You have two options:
- You can look at the picture of Carla Bley, say to yourself “Well, she just looks silly”, click Delete and spend the next seven minutes listening to a digital organ play Chinese torture music while you wait on the phone to make an appointment for the orthodontist.
- You can watch this clip of Carla Bley and her partner Steve Swallow playing her composition ‘Lawns’, and witness as true an expression of love as can be made through music.
I’ve watched this clip of ‘Lawns’ maybe 30 times in the last month. I mean, I really like it.
She’s a character, a dynamo, hilarious and wacky and imposing. But she is first and foremost a singular composer of elusive, intriguing, beautiful songs.
Her partner Steve Swallow eschewed the double bass for an electric bass in the late 1960s, a pioneering move for a progressive jazz musician. It’s true that the bass traditionally and by nature provides support for a lead instrument. And the fact that Carla is such a strong composer (and imposing figure) that she might seem to ‘wear the pants’ (jeez, you can probably get arrested today for using that phrase) in the relationship. But when you actually listen, you see that he more than holds his own. First of all, he’s more of an instrumentalist than Carla. She’s plays a songwriter’s piano. He is a full partner in making the music.
This is what love at 60 should be. Not screaming and strutting or popping buttons and groaning. It’s the gentle, warm intimacy born of years of two very individual individuals living together, creating a world bigger than the sum of their own selves.
At 17, in 1955, Carla hitchhiked from California to New York, where she got a job as a cigarette girl in Birdland, a leading jazz venue. At 19 she married dour avant garde Montreal pianist Paul Bley for a while. Then she was married to Austrian avant garde trumpeter Michael Mantler from 1965 to 1991, with whom she pioneered the independent free jazz scene, establishing an artist-owned big band, record label and distribution agency for progressive jazz. And since then, from what I can gather, she’s been with bassist extraordinaire Steve Swallow, with whom she’d been collaborating musically since the late 70s.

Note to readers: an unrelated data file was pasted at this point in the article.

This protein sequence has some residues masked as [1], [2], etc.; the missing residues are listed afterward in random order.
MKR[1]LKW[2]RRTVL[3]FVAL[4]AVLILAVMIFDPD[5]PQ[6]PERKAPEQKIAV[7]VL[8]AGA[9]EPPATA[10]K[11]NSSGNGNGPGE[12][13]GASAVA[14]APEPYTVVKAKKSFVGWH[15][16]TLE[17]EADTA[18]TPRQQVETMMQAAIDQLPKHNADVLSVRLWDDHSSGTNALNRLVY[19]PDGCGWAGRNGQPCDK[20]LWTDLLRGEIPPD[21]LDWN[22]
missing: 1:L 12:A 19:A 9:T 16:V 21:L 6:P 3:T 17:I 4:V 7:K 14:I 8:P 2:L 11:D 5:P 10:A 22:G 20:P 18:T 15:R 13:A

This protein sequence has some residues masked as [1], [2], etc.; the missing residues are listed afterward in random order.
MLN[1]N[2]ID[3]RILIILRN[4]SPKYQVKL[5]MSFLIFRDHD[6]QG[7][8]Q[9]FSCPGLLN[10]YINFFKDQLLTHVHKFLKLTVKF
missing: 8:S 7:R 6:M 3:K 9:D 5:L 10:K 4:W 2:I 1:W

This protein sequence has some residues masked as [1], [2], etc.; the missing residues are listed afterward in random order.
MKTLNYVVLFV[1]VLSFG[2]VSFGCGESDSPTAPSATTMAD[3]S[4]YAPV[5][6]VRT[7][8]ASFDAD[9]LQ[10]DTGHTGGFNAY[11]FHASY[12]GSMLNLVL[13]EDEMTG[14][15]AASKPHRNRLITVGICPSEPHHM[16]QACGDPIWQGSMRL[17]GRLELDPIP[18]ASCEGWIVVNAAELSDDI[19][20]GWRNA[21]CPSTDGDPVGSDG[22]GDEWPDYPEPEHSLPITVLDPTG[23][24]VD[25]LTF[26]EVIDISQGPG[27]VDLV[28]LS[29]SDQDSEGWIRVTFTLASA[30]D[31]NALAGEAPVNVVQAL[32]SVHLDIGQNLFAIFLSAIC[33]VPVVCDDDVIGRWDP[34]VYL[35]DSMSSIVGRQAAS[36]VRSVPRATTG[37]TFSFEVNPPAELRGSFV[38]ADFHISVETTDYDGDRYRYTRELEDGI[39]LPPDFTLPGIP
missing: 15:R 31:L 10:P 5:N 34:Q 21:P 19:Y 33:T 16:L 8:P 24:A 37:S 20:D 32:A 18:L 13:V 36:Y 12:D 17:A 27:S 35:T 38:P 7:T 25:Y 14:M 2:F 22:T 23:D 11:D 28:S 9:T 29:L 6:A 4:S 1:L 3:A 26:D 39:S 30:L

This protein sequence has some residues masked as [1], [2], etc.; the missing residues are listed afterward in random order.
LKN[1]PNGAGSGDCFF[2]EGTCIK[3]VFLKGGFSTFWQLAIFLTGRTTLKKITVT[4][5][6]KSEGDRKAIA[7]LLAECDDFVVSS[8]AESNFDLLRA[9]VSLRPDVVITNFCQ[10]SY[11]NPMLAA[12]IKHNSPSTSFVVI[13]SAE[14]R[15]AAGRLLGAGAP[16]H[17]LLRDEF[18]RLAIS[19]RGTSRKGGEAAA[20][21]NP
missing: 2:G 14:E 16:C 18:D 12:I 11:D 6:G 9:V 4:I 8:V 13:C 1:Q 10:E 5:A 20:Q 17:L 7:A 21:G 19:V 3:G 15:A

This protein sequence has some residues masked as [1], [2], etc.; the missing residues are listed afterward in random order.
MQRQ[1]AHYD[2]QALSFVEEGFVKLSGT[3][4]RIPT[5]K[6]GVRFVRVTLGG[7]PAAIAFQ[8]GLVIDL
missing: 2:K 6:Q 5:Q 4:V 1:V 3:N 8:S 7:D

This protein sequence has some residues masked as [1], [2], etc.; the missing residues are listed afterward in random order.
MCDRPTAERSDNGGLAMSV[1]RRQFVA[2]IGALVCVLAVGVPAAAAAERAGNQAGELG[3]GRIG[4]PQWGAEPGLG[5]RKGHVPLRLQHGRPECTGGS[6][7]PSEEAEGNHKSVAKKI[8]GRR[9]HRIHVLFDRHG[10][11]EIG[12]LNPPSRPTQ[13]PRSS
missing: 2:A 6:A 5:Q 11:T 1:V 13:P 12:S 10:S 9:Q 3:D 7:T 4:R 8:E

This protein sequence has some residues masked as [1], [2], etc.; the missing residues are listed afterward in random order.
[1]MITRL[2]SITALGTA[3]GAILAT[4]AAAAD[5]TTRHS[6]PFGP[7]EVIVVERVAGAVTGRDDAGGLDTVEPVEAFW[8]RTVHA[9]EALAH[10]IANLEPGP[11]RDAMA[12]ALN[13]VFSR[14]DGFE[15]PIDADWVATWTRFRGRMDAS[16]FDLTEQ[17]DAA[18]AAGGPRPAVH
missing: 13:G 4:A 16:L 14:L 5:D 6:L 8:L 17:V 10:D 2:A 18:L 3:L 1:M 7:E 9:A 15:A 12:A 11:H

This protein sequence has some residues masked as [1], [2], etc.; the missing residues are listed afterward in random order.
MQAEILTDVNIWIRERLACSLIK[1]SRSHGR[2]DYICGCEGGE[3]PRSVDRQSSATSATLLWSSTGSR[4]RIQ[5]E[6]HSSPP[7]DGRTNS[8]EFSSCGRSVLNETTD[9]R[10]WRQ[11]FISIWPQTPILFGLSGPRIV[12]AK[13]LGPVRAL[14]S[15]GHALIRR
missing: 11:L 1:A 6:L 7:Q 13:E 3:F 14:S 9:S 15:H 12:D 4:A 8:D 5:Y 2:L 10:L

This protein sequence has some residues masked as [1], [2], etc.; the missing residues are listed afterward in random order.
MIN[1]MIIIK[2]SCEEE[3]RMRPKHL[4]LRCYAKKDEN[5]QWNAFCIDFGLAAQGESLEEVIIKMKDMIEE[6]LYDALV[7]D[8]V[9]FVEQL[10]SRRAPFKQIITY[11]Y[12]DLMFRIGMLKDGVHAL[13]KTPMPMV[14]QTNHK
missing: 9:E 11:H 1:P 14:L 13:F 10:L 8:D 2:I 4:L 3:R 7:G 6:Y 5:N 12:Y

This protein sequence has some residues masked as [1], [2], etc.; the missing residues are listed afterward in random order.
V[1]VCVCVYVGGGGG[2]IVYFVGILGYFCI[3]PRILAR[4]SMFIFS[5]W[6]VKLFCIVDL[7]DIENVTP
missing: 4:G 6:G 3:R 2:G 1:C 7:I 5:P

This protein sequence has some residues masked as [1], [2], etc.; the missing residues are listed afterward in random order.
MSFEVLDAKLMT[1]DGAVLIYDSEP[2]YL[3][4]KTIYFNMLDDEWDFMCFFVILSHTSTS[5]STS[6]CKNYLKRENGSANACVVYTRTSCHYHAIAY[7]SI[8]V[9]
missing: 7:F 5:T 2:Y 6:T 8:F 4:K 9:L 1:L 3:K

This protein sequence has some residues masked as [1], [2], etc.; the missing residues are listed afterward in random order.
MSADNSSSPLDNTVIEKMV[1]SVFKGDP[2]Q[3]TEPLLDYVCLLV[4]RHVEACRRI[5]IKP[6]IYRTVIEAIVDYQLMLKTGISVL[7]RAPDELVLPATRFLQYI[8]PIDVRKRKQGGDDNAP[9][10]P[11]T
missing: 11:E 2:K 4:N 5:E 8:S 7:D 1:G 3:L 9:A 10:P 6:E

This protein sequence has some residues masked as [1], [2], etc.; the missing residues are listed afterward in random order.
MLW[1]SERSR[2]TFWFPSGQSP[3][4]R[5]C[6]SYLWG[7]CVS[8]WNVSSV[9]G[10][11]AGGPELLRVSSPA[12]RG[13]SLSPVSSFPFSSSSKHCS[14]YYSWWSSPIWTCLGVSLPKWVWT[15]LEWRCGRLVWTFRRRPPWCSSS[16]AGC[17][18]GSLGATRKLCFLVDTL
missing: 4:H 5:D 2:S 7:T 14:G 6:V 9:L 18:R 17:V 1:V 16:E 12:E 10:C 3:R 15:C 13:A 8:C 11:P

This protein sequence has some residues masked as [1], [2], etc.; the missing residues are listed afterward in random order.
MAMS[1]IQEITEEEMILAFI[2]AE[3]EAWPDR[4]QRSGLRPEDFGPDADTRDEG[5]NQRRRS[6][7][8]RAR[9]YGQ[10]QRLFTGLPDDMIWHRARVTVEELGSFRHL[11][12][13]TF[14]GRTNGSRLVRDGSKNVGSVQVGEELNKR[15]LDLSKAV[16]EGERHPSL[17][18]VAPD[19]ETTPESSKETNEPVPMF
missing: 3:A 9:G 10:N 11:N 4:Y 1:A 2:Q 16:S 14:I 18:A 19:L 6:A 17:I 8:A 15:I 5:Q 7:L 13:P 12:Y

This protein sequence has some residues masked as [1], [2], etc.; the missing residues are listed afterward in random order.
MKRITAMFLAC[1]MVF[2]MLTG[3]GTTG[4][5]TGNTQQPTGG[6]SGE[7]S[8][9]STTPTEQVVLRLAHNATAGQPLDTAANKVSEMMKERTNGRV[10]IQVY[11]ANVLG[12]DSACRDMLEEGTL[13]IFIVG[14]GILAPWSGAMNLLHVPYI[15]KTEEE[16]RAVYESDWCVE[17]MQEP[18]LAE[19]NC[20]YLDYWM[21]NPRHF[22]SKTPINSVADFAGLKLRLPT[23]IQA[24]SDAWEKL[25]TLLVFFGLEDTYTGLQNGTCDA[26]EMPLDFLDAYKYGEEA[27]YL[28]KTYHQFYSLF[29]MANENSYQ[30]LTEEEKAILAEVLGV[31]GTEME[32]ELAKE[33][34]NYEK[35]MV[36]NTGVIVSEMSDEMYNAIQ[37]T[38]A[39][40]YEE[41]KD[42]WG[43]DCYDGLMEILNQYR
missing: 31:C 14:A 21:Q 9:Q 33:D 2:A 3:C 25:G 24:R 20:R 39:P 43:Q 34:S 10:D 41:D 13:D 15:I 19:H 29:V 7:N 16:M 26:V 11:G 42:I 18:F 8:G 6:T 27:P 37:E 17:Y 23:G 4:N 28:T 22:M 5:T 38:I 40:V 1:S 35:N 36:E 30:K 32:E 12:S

She’s also recorded well over 30 albums in a wide variety of contexts–big band, smaller ensembles, and in recent years duets with Swallow and trios with him and saxophonist Andy Sheppard.
I’ve been listening to nothing but Carla for the last month, and I feel that I’m still far from having absorbed the life’s work of this major artist.
Although her reputation is primarily as a composer in the world of free jazz, I’ve found her oeuvre to be surprisingly diverse. And accessible. And fun. And rewarding.
Kurt Elling just released “The Questions”, a typically eclectic, surprising and serious theme album–this time probing “the big questions – What is this life? Does meaning have being? Why is there such suffering and pain? Where is the wellspring of wisdom?”
“We’re two musicians who have dedicated ourselves to a similar task – to be jazz musicians to the greatest extent of our abilities. We pay attention to the real heroes of the music, we play in the style and spirit of the greatest jazz musicians who ever lived, and we don’t cut corners. We’re here to play great melodies and express authentic emotion – to be the real deal as much as we can.” [On his second consecutive collaboration with Bradford Marsalis; we discussed in SoTW 261 Elling’s treatment of Sting’s ‘Practical Arrangement’]